ToneTron Billy-Rocker 10

Small Is Beautiful
ToneTron Billy-Rocker 10
Price: $1,249

Small amps are big. As venues become increasingly intimate and amplifiers are miked through sound systems rather than muscling-up to broadcast across a full room, you no longer need to schlep a stack. In fact, some shops report having a tough time selling amps with more than 35 watts of sonic oomph.

All of that is good news for tone, as small can be beautiful – and your significant other, neighbors, and back will all thank you. One option in this segment is the ToneTron Billy-Rocker 10.

Established in 2006, ToneTron amps are hand-built by Jeffrey Falla, who customizes to each buyer’s taste and requirements while producing 10 to 20 amps each year. Falla engineered the BR10 to be similar in size to the beloved Fender Princeton but with more depth of tone – mainly the ability to deliver tight, thick low, creamy mids, and chimey highs. This little fellow uses a pair of cathode-biased 6V6 output tubes and cranks out 10 to 12 watts through a 10″ Weber Ferromax speaker.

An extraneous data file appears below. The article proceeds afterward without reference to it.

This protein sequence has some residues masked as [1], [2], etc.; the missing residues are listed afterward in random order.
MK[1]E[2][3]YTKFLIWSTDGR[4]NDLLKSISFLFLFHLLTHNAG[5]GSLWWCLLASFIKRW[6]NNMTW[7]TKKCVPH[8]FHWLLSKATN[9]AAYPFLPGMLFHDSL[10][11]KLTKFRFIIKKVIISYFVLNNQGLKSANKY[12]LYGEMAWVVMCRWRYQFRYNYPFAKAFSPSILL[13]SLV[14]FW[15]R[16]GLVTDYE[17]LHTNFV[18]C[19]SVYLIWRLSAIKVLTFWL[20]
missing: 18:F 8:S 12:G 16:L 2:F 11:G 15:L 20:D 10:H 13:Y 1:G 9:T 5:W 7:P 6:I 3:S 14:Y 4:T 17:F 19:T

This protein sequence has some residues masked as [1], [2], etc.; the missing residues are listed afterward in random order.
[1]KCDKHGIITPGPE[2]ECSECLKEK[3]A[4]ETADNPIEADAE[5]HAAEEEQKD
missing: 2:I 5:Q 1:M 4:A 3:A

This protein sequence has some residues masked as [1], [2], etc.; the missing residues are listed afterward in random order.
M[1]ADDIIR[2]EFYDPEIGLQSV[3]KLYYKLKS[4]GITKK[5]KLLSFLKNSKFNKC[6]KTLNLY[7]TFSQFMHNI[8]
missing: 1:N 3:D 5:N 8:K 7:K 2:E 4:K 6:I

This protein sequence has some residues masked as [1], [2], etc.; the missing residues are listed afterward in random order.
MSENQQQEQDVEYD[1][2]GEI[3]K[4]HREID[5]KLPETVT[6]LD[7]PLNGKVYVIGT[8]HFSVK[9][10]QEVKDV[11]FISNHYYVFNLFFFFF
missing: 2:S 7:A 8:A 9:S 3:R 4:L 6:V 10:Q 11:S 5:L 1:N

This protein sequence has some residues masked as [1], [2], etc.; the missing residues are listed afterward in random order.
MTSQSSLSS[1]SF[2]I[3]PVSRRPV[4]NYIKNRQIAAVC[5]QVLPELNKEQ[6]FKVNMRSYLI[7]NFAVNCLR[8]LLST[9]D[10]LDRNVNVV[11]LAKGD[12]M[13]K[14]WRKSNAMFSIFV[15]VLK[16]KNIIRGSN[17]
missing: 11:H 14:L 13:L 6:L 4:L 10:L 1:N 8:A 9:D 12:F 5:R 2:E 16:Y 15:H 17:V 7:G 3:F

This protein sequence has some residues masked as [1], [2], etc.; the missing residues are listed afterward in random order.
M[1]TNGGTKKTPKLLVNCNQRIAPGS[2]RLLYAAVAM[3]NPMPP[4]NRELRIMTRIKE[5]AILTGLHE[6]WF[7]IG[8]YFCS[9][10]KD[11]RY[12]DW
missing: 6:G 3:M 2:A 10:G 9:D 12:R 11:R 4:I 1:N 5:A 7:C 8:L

The Smooth/Full control is key here. In Smooth, the overall power is slightly reduced and the tone has a smoother, better-defined clarity. In Full, the harmonics bloom and the tonal clarity opens, along with a bump in overall power.

Falla’s overarching goal was versatility; he sought to build a small amp that could excel in a variety of settings. At the same time, he wanted to ensure that the little guy sounded large.

We plugged in a ’52-reissue Telecaster and the Billy-Rocker sang pure rock-and-roll tones. It can play clean and it can do dirty, thanks to an amazingly sensitive response to attack. The amp is articulate, offering clarity and sweet chordal sounds. Hit it hard and the overdrive is heavenly.

The BR10 is housed in Falla’s unique cab and baffle design, which looks cool and offers tonal pluses including enhanced bass response. It’s available in either red or blue detailed grillecloth and knobs.

This article originally appeared in VG’s May 2021 issue. All copyrights are by the author and Vintage Guitar magazine. Unauthorized replication or use is strictly prohibited.

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